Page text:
“The college bus tour is the highlight of the year for our Teen Achievers,” said Maurice Fears, the Greater Joliet Area YMCA’s Executive Director of Teen and Young Adult Advancement. “The experiences these young people gain over a three to four day span can be life-changing. This year’s trip was made even more special because they got to share this milestone trip with new friends and fellow Achievers from the McGaw YMCA.”

Plus, the two Y Achievers groups got to broaden their friendships by getting to know each other through group “off the record” discussions where they shared their worries, and hopes, for college.

“It gave the students an opportunity to build community together,” said Jace Smith, manager of the McGaw YMCA Y Achievers. “They may come from different parts of Illinois, but they’re experiencing some of the same challenges.”

While freshmen through seniors went on the trip, seeing colleges up close was particularly inspiring for the juniors, who returned facing SAT tests and the prospect of college applications.

McGaw Y Achiever Kirkland Codd, said he learned the most not from college tour guides or professors, but from the students themselves. At each of the seven Tennessee colleges they visited, the Achievers had to approach a student and ask them about their freshman experience.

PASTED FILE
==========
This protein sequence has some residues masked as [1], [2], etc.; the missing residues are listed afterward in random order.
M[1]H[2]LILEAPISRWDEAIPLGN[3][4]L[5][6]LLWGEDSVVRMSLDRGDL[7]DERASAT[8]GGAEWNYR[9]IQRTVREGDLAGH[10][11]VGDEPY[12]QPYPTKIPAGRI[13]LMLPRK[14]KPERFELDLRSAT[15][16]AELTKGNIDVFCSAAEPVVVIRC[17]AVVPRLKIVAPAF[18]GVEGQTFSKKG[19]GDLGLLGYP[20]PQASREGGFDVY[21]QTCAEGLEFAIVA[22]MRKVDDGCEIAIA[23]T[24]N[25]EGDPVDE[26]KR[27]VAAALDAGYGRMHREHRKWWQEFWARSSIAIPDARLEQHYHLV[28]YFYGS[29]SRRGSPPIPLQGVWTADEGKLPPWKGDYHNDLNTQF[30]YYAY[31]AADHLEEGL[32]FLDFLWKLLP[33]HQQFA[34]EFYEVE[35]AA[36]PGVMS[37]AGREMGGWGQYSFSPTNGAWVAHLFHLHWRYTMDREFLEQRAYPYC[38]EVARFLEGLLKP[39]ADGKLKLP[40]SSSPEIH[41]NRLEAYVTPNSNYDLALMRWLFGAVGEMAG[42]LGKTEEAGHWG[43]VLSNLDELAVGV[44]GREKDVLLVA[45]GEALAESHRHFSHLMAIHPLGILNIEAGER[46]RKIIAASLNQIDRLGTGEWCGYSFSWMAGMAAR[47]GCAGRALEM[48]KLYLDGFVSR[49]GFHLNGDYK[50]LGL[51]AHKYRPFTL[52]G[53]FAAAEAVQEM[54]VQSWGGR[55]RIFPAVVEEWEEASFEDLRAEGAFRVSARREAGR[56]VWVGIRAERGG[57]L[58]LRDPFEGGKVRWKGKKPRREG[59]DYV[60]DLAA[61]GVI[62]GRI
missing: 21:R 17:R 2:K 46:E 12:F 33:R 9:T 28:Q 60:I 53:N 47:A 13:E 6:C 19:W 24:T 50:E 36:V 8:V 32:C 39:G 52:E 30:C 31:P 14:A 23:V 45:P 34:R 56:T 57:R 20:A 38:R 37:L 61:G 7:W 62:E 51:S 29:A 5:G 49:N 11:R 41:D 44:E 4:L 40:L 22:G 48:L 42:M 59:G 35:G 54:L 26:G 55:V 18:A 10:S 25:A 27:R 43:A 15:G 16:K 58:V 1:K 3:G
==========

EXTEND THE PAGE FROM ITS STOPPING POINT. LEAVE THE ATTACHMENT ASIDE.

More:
“The websites don’t always give you the full truth,” Kirkland said, “but the students let us know from their perspective. They kept saying, ‘You really got to stay on top of your books or else you’ll fall behind.’”

The McGaw YMCA ( is a cause-driven, charitable organization that seeks to strengthen community with a focus on youth development, healthy living, and social responsibility. Through a continuum of programs, the McGaw YMCA has positively impacted the Evanston community for more than 130 years.

The Greater Joliet Area YMCA has been serving families—regardless of age, income or background—from throughout Will County and its surrounding areas since 1928. A mainstay in the Joliet community for more than 85 years, the Y brings families closer together, encourages good health, and fosters connections through fitness, sports, fun and shared interests.

Greater Joliet Area YMCA Earns Coveted 4-Star Rating from Charity Navigator